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Using a 2D perovskite oxide as a photoactive high-κ gate dielectric

Using a 2D perovskite oxide as a photoactive high-k gate dielectric
Preparation and characterization of SNO nanosheets. a, Schematic illustration of the preparation and device fabrication processes. b, AFM image of SNO nanosheets. Inset: cross-sectional height profile along the white dashed line in b. c, TEM image of an SNO nanosheet. d,e, HRTEM image (d) and the corresponding SAED pattern (e) of the SNO nanosheet. f,g, Cross-sectional HRTEM image (f) and the corresponding SAED pattern (g) of SNO. Insets in f show the fast Fourier transform pattern of f and the schematic illustration of the lattice structure. Credit: Li et al. (Nature Electronics, 2024).

Two-dimensional (2D) superconducting materials have been found to be promising for the development of miniaturized optoelectronic devices. To perform well while consuming less energy, however, these smaller devices require a higher gate capacitance (i.e., gates that can store more electrical charge in proportion to the voltage applied).

One approach to boost gate capacitance without decreasing the thickness of gate insulators or gate dielectrics entails the use of insulating materials with a high dielectric constant (κ), such as (HfO2). While this could be an advantageous solution, these materials have proved to be difficult to integrate with 2D semiconductors.

Researchers at Fudan University recently prepared a 2D perovskite oxide with high-κ that can be integrated with different 2D channel materials. Their paper, published in Nature Electronics, could open new opportunities for the future down-scaling of optoelectronics.

"High dielectric constant (high-κ) gate dielectrics compatible with two-dimensional (2D) semiconductors are essential for scaled optoelectronic devices," Siyuan Li, Xinya Liu and their collaborators wrote in their paper.

"However, conventional three-dimensional dielectrics are difficult to integrate with 2D materials with dangling-bond-free surfaces. We show that the 2D perovskite oxide Sr2Nb3O10, prepared by a top-down approach, can be integrated with various 2D channel materials."

Sr2Nb3O10, the 2D perovskite oxide introduced in the researchers' paper, was synthesized following a top-down preparation strategy. After they prepared SNO nanosheets, they were able to transfer them onto various 2D materials.

Notably, Sr2Nb3O10 exhibits a high κ of 24.6 and a moderate bandgap. These advantageous characteristics enable its use as a photoactive high-κ dielectric for phototransistors based on various 2D semiconducting materials, including graphene, , tungsten disulfide and tungsten diselenide.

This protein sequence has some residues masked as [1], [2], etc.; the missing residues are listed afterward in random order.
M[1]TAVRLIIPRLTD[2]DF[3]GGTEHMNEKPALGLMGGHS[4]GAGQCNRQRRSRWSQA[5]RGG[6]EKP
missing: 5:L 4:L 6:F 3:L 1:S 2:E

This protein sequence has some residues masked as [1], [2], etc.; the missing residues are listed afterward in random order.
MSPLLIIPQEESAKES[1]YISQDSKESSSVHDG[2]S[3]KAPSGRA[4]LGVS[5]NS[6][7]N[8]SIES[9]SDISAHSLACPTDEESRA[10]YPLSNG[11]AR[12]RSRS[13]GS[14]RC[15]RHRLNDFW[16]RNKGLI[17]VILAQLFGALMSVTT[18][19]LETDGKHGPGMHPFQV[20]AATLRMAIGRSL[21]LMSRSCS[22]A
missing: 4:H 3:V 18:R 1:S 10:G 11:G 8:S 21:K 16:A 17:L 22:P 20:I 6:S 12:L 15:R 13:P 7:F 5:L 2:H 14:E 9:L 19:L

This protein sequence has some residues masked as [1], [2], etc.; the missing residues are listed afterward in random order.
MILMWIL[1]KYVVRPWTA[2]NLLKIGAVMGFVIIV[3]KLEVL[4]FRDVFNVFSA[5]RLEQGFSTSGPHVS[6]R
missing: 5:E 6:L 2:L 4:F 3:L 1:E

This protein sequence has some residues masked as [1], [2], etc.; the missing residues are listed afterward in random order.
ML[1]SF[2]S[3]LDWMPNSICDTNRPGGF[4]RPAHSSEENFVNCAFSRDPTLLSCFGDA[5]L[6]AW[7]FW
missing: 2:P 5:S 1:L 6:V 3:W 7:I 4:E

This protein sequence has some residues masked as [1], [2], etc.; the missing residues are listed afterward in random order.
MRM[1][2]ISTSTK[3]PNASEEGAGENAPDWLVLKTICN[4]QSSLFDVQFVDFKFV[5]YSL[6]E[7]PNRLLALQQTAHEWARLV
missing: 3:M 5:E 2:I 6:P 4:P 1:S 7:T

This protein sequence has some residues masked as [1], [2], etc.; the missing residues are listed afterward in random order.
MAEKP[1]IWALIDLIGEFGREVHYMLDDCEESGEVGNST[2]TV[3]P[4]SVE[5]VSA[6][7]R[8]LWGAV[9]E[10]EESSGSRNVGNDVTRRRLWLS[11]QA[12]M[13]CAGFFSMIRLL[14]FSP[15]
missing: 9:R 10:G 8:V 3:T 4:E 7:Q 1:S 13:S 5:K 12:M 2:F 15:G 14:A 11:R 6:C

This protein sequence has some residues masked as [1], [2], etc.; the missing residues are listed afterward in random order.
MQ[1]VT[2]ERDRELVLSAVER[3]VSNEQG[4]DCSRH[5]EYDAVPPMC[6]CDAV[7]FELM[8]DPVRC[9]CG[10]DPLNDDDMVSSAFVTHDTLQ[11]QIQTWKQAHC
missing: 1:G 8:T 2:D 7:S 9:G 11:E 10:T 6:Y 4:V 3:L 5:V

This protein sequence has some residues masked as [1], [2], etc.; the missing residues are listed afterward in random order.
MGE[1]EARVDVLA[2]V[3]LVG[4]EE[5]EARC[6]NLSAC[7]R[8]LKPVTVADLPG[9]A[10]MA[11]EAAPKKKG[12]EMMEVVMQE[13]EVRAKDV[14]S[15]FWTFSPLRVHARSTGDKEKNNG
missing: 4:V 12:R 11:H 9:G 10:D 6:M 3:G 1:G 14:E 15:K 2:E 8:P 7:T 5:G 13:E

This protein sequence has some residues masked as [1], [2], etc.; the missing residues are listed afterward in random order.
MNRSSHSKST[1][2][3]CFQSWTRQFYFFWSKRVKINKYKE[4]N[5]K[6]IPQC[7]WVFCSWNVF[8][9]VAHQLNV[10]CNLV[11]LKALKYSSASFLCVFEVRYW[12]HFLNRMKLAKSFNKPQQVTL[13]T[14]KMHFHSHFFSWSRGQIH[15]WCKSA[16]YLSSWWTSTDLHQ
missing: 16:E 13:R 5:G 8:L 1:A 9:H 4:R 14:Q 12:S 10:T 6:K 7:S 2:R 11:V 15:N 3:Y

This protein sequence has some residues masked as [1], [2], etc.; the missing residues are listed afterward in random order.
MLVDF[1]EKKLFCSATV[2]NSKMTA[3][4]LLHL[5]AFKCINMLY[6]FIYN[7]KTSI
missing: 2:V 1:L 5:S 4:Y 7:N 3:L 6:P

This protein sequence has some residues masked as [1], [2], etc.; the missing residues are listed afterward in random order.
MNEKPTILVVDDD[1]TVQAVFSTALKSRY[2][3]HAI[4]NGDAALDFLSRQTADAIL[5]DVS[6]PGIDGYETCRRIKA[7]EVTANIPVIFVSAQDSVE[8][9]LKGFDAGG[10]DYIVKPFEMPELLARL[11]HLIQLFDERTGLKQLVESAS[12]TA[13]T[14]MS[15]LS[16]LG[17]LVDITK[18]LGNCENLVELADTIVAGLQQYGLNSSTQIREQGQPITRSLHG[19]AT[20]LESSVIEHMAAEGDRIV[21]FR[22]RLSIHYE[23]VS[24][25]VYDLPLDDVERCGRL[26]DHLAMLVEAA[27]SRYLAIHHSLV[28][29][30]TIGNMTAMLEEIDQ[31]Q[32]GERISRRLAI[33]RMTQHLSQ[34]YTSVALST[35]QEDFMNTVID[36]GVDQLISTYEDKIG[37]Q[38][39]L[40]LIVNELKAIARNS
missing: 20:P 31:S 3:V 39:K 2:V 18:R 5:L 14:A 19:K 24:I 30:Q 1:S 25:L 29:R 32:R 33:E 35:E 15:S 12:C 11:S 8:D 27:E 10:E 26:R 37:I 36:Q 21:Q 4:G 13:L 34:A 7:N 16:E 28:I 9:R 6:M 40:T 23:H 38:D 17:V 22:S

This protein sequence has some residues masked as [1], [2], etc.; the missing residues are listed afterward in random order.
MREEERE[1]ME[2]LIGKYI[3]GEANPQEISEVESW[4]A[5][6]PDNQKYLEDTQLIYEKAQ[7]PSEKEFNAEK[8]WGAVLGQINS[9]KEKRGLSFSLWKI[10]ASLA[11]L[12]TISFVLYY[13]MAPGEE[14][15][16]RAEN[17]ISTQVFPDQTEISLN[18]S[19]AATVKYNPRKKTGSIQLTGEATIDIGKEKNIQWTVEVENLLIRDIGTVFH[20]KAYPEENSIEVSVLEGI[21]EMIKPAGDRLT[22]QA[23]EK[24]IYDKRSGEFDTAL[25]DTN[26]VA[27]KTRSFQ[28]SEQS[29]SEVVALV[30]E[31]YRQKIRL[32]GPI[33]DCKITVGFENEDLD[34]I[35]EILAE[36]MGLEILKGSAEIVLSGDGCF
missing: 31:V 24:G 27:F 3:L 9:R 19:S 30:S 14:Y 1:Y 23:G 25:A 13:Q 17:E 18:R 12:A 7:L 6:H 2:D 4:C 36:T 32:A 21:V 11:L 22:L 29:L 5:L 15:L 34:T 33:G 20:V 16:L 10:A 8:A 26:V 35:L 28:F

To evaluate the promise of their synthesized 2D perovskite oxide for developing miniaturized optoelectronics, the researchers transferred it onto various channel materials, including molybdenum disulfide and tungsten disulfide. They then tested the performance of transistors integrating these materials with Sr2Nb3O10.

"Molybdenum disulfide transistors exhibit an on/off ratio of 106 with a supply voltage of 2 V and a subthreshold swing of 88 mV dec−1," Li, Liu and their colleagues wrote in their paper.

"Tungsten disulfide phototransistors exhibit a photocurrent-to-dark-current ratio of ~106 and ultraviolet (UV) responsivity of 5.5 × 103A W−1 under visible or UV light illumination, due to the combined effect of gate control and charge transfer from the photoactive gate dielectric."

The initial findings gathered by this team of researchers were highly promising, as they could successfully integrate their perovskite oxide with various channel materials following a simple procedure. Moreover, the well-defined interface established between the semiconductor and dielectric, along with the high-κ of Sr2Nb3O10, were found to enable the efficient gate control of channel materials.

"We also show that the phototransistors with the photoactive dielectric can offer UV-visible dual-band photodetection, where UV and visible light illumination are distinguished at separate terminals," the researchers wrote in their paper.

This recent work by Li, Liu and their collaborators could soon pave the way for the synthesis of additional 2D perovskite oxides that can be integrated with existing semiconductors and channel materials. Collectively these 2D oxides could be used to develop smaller, better performing, and energy-efficient electronics or optoelectronics.

More information: Siyuan Li et al, Two-dimensional perovskite oxide as a photoactive high-κ gate dielectric, Nature Electronics (2024). DOI: 10.1038/s41928-024-01129-9.

Journal information: Nature Electronics

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